Anna Ryder Richardson wildlife park fined after falling tree bough hospitalised three-year-old boy

 

A wildlife park run by TV star Anna Ryder Richardson and her husband has been fined £70,000 for health and safety breaches.

Colin MacDougall, the celebrity interior designer's husband, received a further fine of £4,000 after he admitted to two identical breaches.

At Swansea Crown Court, MacDougall, 46, and Manor House Wildlife Park, west Wales, were ordered to pay a combined £111,000 in fines and costs in relation to the case.

Identical charges against Ryder Richardson were withdrawn last week on the eve of a three-week trial when MacDougall, and the company they jointly run, changed their pleas to guilty.

Gruff Davies-Hughes suffered serious head injuries at the attraction when he was hit by a tree bough when it was blown down in strong winds in August 2010.

The three-year-old spent three days fighting for his life in intensive care after being airlifted to Morriston Hospital, Swansea.

His mother Emme Davies-Hughes suffered head injuries and fractures to her leg, pelvis and arm.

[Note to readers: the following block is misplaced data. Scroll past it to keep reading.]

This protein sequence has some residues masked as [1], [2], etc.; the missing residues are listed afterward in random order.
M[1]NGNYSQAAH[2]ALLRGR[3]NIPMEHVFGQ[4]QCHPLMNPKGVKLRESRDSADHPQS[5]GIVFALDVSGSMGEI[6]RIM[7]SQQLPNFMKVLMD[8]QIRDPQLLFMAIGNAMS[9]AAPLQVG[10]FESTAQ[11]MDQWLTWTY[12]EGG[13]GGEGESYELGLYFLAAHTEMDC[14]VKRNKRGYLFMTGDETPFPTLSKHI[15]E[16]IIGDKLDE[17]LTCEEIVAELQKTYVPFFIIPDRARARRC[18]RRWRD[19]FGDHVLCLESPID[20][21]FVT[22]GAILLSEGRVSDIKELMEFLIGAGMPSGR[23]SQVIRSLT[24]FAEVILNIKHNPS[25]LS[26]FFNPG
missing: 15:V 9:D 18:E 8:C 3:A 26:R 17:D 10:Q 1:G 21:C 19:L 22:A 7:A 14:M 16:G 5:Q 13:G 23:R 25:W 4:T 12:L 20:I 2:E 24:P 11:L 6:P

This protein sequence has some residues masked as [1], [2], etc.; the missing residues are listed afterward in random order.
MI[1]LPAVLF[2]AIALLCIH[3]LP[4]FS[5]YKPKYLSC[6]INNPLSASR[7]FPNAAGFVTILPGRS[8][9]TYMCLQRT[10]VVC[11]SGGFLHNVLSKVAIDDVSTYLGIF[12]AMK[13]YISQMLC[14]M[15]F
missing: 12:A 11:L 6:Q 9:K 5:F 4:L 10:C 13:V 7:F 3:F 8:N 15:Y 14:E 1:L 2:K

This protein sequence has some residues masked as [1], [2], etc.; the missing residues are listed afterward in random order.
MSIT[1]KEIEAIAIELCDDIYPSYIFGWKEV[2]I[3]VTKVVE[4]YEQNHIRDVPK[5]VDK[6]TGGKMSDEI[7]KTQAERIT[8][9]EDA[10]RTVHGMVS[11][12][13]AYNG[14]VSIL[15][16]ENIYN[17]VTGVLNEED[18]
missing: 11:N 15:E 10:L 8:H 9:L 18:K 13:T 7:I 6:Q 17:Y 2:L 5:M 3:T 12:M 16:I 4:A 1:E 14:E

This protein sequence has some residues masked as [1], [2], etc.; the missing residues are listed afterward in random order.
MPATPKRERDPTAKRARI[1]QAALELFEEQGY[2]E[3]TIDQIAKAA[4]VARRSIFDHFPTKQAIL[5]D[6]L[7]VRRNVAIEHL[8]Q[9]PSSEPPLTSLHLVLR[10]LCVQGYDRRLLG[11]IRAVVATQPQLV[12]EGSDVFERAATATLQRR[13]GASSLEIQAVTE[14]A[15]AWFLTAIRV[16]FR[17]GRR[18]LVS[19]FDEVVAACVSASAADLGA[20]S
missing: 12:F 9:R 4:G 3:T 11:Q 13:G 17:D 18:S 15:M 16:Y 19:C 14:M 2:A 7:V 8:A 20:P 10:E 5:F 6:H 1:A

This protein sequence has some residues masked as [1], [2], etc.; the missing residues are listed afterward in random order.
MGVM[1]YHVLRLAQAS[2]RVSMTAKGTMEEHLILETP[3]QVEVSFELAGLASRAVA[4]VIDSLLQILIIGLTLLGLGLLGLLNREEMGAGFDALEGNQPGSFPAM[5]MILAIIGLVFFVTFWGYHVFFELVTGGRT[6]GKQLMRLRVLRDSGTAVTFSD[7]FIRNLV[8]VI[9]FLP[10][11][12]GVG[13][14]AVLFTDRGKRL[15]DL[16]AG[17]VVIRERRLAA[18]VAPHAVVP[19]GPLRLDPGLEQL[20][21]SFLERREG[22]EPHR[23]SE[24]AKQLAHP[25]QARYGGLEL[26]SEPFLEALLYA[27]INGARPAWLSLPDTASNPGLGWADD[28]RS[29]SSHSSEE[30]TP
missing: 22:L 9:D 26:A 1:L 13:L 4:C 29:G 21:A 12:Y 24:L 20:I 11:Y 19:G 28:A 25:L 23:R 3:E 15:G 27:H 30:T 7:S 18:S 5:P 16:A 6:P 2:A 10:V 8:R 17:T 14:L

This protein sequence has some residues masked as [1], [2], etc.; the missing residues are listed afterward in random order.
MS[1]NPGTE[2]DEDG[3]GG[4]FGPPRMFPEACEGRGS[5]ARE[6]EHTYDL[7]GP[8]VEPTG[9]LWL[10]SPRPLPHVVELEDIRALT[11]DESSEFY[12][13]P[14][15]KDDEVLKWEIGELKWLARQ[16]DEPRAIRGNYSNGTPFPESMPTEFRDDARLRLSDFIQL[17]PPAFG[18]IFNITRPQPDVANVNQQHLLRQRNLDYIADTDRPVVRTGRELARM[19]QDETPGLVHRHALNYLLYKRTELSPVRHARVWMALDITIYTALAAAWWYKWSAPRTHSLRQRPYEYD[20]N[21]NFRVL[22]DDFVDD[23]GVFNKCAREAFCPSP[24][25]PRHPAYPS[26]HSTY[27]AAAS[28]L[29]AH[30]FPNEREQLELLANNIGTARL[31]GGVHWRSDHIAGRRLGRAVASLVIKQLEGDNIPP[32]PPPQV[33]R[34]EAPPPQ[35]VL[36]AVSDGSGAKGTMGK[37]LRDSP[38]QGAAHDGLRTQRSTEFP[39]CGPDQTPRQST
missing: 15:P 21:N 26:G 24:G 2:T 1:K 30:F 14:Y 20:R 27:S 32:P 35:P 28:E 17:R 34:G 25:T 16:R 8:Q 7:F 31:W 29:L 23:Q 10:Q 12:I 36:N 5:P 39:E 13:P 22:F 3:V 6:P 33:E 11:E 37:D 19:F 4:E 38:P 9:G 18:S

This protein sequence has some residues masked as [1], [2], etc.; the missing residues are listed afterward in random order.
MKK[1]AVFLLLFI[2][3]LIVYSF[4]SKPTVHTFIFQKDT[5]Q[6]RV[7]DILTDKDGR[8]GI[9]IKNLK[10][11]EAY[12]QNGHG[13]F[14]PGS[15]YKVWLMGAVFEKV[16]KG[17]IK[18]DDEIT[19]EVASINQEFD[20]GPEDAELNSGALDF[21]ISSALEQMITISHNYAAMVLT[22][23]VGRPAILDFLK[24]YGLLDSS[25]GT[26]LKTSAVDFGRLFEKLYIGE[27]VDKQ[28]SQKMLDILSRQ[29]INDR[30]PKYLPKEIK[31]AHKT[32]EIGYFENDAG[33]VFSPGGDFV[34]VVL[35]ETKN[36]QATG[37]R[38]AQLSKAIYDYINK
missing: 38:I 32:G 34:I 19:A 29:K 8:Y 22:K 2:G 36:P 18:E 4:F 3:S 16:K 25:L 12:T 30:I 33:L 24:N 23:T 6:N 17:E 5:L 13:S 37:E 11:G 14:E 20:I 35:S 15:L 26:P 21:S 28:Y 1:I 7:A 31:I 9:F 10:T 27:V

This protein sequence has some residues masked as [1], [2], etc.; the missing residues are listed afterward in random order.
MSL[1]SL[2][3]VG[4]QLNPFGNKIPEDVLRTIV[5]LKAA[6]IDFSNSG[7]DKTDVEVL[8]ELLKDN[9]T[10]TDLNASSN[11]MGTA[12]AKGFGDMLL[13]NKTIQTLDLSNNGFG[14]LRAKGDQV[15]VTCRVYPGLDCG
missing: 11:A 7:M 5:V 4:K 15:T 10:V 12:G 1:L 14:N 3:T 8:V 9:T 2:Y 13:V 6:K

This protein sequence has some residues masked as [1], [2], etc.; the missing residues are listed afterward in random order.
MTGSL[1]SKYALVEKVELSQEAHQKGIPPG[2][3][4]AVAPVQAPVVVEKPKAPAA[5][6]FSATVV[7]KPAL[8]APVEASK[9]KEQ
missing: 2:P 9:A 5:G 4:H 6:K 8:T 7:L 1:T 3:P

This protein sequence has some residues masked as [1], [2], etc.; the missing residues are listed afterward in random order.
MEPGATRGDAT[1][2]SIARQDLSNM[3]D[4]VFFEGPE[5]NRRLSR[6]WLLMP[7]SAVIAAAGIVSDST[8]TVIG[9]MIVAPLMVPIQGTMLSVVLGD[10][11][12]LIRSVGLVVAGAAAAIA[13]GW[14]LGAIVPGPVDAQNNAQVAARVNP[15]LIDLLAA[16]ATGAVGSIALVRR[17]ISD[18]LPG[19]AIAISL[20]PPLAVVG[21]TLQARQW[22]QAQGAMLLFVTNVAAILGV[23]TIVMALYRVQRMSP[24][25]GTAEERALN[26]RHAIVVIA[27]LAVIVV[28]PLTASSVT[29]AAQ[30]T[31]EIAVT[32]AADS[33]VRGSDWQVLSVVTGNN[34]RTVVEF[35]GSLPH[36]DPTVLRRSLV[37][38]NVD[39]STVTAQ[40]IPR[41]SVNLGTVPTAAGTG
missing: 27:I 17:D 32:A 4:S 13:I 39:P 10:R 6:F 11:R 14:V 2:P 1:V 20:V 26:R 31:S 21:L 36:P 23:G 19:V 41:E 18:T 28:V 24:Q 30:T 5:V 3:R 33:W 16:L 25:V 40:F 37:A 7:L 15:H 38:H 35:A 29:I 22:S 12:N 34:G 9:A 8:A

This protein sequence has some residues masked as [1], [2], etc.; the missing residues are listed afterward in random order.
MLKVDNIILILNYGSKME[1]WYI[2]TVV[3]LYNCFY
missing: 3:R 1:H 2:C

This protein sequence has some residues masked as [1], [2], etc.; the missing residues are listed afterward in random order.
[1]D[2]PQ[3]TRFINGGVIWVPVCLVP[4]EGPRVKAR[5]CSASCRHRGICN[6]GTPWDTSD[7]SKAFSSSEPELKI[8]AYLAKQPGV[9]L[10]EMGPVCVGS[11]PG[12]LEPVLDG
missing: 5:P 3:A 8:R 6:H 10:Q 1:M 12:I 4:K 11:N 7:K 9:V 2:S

The mother and son, from Llanelli, were among dozens of people visiting the wallaby enclosure at the time.

Judge Paul Thomas was scathing in his condemnation of MacDougall's attitude after the incident.

He said a refusal to close the attraction had seen Pembrokeshire County Council act to order it closed on safety grounds.

In the 48 hours after the event, five potentially dangerous trees were felled in the enclosure where it happened.

He also highlighted surveys of which MacDougall was aware, and failed to act on, identifying potentially dangerous trees.

Earlier, the court heard that the guilty pleas were accepted on the basis that there was no causal link to the incident.

But the judge questioned why MacDougall failed to act on surveys from an expert who advised action on a number of trees and warned that risk assessments were needed if new areas were opened to the public.

He said he believed MacDougall was "shopping around to try to save money".

"In my view, procrastination and fudge best seem to sum up the views at this stage," he said.

He added: "The defendant, in my view, fell very significantly below the proper standard."

He said that it was "significant" that as soon as expert advice was implemented, all the outstanding problems were quickly resolved.

He said that the only reason not to have acted earlier was "either cost or indifference".

Afterwards, the court agreed to allow the fine, amounting to £74,000, to be paid over five years.